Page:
Education

Lazovick: Full Day Kindergarten Would Require $5 Million in Construction Costs

3d74e9bf955eb049dba1_DSC01341.JPG
3d74e9bf955eb049dba1_DSC01341.JPG

BRIDGEWATER, NJ - In the midst of an evaluation of all programs in the district, Superintendent Russell Lazovick presented to the board of education findings regarding the option for full day kindergarten in the district, recognizing it would require doubling the number of classrooms and staff to accommodate projections of students in the coming years.

“There is no doubt that a full day program would benefit every student further,” he said. “Most of the research has to do with students who are underperforming, and we have to address issues earlier. There are critical skills that must be mastered by third grade.”

Lazovick said studies say students in full day kindergarten are more connected with school in the later years than those who are in a half day program

Sign Up for E-News

“In a full day program, students are less likely to need special services, but long term cognitive growth is not connected between half day versus full day, it is more how they are exposed and formative experiences,” he said.

Lazovick said the studies into the district has shown that there are differences between students in first grade after the half day program, and those who enter the district for the first time in first grade, but everything levels out in terms of scoring by third grade.

“At that point, they are all performing overall like their grade level peers,” he said. “One of the things we are thinking of asking when we do registration is what students did before grade one.”

Lazovick cited a number of benefits to full day kindergarten, including greater exposure to content areas, higher grades and GPA through the later grades, stronger reading and writing skills in later grades and higher achievement on assessments.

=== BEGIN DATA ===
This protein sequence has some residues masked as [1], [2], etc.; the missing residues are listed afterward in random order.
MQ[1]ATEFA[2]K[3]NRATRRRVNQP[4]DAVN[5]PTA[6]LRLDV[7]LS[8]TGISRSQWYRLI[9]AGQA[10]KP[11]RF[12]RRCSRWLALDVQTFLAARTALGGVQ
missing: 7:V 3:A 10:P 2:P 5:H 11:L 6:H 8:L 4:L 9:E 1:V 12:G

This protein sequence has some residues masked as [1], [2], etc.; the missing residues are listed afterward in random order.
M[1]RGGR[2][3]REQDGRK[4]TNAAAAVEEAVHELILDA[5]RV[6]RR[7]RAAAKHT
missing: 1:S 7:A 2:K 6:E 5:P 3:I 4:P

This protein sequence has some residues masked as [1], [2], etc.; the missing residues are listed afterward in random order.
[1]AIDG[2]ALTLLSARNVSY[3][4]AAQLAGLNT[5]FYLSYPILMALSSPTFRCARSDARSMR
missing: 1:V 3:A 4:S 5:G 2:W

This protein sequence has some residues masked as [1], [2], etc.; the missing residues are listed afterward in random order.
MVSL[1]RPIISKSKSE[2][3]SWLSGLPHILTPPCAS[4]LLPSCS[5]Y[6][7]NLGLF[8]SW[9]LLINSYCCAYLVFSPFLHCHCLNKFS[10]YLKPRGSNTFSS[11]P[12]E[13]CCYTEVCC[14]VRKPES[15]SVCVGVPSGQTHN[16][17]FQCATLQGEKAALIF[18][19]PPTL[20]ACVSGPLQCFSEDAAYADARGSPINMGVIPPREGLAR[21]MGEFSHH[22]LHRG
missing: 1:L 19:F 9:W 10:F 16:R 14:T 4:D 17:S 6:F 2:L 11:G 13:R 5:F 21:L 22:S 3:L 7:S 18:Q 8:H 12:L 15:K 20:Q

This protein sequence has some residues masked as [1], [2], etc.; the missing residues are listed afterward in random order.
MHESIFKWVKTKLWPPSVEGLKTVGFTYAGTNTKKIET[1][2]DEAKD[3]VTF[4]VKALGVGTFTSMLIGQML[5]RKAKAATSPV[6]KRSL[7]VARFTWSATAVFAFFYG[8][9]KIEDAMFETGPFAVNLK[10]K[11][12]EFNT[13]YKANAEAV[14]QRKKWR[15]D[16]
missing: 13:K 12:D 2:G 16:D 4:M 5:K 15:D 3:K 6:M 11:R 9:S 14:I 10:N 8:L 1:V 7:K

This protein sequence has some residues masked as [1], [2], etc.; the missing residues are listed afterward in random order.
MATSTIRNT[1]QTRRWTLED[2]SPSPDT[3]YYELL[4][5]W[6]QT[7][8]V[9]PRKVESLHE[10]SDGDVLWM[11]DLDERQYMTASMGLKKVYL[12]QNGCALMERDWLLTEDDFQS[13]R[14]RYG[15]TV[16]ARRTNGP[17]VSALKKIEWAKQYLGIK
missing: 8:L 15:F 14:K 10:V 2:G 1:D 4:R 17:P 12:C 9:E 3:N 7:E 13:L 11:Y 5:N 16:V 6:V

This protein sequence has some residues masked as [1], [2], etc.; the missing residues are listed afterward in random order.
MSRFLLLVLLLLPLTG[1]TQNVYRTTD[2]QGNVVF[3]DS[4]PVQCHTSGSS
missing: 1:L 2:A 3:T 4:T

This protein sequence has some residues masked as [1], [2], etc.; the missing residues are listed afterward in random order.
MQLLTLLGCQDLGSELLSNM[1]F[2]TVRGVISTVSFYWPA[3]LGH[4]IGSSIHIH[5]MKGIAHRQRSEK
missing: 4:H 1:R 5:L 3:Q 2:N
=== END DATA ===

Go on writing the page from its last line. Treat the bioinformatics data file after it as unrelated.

Based on surveys of stakeholders in the district, teachers say that with full day kindergarten they have more time to get to know students, students developed literacy skills faster and there is greater satisfaction with the overall schedule.

For parents, they believed full day kindergarten makes students better prepared for first grade, more comfortable with the school, more self-confident and more excited about the content.

But in addition to that, Lazovick said, the district has to be able to reasonably handle the change to full day kindergarten.

The current half day program, in 2017, had 414 kindergarten students, and the recent demographer report estimated a range of 392 students in 2018 and 382 students in 2022. Currently, he said, they use 14 classrooms for kindergarten.

If the district were to move to full day kindergarten, Lazovick said, the projection of students would be as high as 585 students. For 25 students per classroom, they would need 24 classrooms.

“But that is not ideal, so we would really need about 28 classrooms, and double the staff,” he said.

An initial investment to handle that, Lazovick said, would require $4 to $5 million in construction costs, in addition to $980,000 for additional staff plus contractual increases in the future.

“There would be increases to special education costs because we don’t currently service all students who are special needs in kindergarten,” he said. “And there will be more students coming through for materials and other items, so we are more than doubling the amount of materials.”

Lazovick said the move to full day kindergarten would require an increase in evaluations and administrator time; an increase in technology; the need for more professional development; an impact to transportation; and more.

“It is hard to say we can answer yes to the facilities and staffing,” he said. “There is clearly a significant difference between the half day and full day programs.”

In answer to a board member question about when they could feasibly bring full day kindergarten to the district if the decision was made to move forward, Lazovick said they would have to go to a referendum to get the money needed to do the construction and other improvements.

“We have to look at the schools and see how we are going to add the classrooms and present that to the community,” he said.